Over 10,000 Criminal Cases Handled in the Denver Area

Denver DUI Lawyers

Our Lawyers Take on DUI Charges Across Colorado

Our Denver DUI lawyers aggressively defend drunk driving cases. The laws and penalties are tough and the stakes are high for people who receive DUI charges and convictions. At Shazam Kianpour & Associates, P.C., our award-winning attorneys know how to confront these challenges and are prepared to defend you with zeal.

What Does It Mean To Drive Under The Influence?

According to Colorado Revised Statute, CRS 42-4-1301, driving under the influence of alcohol means operating a motor vehicle when you have consumed alcohol to a degree where you are substantially incapable – either mentally, physically or both – of exercising clear judgment, sufficient physical control or due care in the safe operation of a vehicle.

In Colorado, the legal limit is 0.08% for driving under the influence of alcohol. Drivers who choose to take a blood or breath test and register a BAC result above 0.08% will be charged with driving under the influence.


I was charged with a DUI in Adams County and officials are trying to take away my driver’s license. Can they do that?

The short answer is yes: The Colorado Department of Revenue (DOR) will try to penalize you by way of administrative proceedings and hearings. Simply put, they will try to take away your Colorado driver’s license. You should consider hiring an experienced DUI attorney to fight this administratively at the DMV with a hearing. This is called an express consent hearing. If you have a BAC greater than 0.08% and are a first-time offender, you face a mandatory minimum license suspension of nine months.

However, CRS 42-2-126 allows for first-time offenders to apply for a restricted license after 30 days of revocation. If it is your second DUI, the driver’s license suspension penalties only increase. For example, CRS 42-2-126 states that a second-time offender will lose their license for one full year. For a third or subsequent offense, you will face three years of license revocation.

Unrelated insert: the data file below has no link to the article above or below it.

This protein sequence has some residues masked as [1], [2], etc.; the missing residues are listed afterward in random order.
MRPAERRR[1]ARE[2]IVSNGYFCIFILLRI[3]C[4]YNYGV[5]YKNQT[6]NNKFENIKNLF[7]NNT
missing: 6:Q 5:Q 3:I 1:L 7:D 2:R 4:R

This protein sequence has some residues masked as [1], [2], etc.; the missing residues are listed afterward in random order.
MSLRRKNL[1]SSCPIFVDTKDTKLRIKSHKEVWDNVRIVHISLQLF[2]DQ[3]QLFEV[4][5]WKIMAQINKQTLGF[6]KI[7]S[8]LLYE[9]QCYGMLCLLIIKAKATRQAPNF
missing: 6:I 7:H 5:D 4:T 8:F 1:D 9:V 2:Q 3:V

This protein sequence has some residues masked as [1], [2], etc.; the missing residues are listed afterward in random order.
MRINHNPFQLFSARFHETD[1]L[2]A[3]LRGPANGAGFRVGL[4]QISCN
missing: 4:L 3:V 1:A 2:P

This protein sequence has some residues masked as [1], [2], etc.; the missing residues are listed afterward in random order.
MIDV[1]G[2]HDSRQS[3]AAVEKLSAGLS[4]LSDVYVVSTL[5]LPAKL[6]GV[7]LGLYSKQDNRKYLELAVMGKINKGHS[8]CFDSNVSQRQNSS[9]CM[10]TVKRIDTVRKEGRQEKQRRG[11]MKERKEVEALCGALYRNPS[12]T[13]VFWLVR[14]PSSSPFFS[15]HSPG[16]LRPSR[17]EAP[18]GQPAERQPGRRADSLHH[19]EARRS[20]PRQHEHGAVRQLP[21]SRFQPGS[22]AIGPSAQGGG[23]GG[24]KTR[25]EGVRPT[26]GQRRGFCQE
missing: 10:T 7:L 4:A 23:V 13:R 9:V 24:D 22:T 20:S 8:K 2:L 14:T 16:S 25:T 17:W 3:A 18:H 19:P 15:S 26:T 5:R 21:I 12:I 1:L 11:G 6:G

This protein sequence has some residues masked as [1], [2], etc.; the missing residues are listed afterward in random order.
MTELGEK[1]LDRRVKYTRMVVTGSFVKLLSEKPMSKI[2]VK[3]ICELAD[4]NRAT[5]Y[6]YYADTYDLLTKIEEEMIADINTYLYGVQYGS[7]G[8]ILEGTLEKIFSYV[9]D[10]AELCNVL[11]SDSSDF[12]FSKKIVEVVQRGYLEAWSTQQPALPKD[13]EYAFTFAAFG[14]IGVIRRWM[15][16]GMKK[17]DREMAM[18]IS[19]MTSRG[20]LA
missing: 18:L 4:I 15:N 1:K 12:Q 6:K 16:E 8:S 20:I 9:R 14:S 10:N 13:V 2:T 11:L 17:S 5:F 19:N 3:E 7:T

Remember, a DUI conviction is considered a “habitual traffic” strike on your driving record. If you receive three strikes over a seven-year period, you can lose your license for five years.

I have dealt with my driver’s license issues, but now I must go to court. What can I expect?

The second step of your DUI defense in Colorado will be combating your charges within the criminal courts. Beginning in 2010, the Colorado DUI law changed in a very big way. Offenses committed after the 2010 effective date face stiffer penalties. These stiffer mandatory penalties removed the ability for judges to use some discretion in the sentencing of multiple offenders. First-time offenders face between five days and one year in jail.

Fortunately, the five days in jail are not mandatory for a first-time offender. A second DUI conviction in Colorado results in a mandatory minimum of 10 days in jail and a maximum sentence of up to one year in the county jail. A third or subsequent offense will result in a mandatory minimum of 60 days in jail, up to a potential maximum of one year in the county jail. The mandatory minimum on a third or subsequent offense may not be served on in-home detention (ankle monitor). These are serious penalties and demand serious representation. Call us today to discuss your DUI case.

Should I submit to a Breathalyzer test?

Due to Colorado’s “express consent” laws, refusing to give consent to having your alcohol level tested will result in the suspension of your driver’s license for one year. You can fight the suspension at a hearing, where it is crucial to have an experienced attorney representing you.

What are the consequences of underage DUI?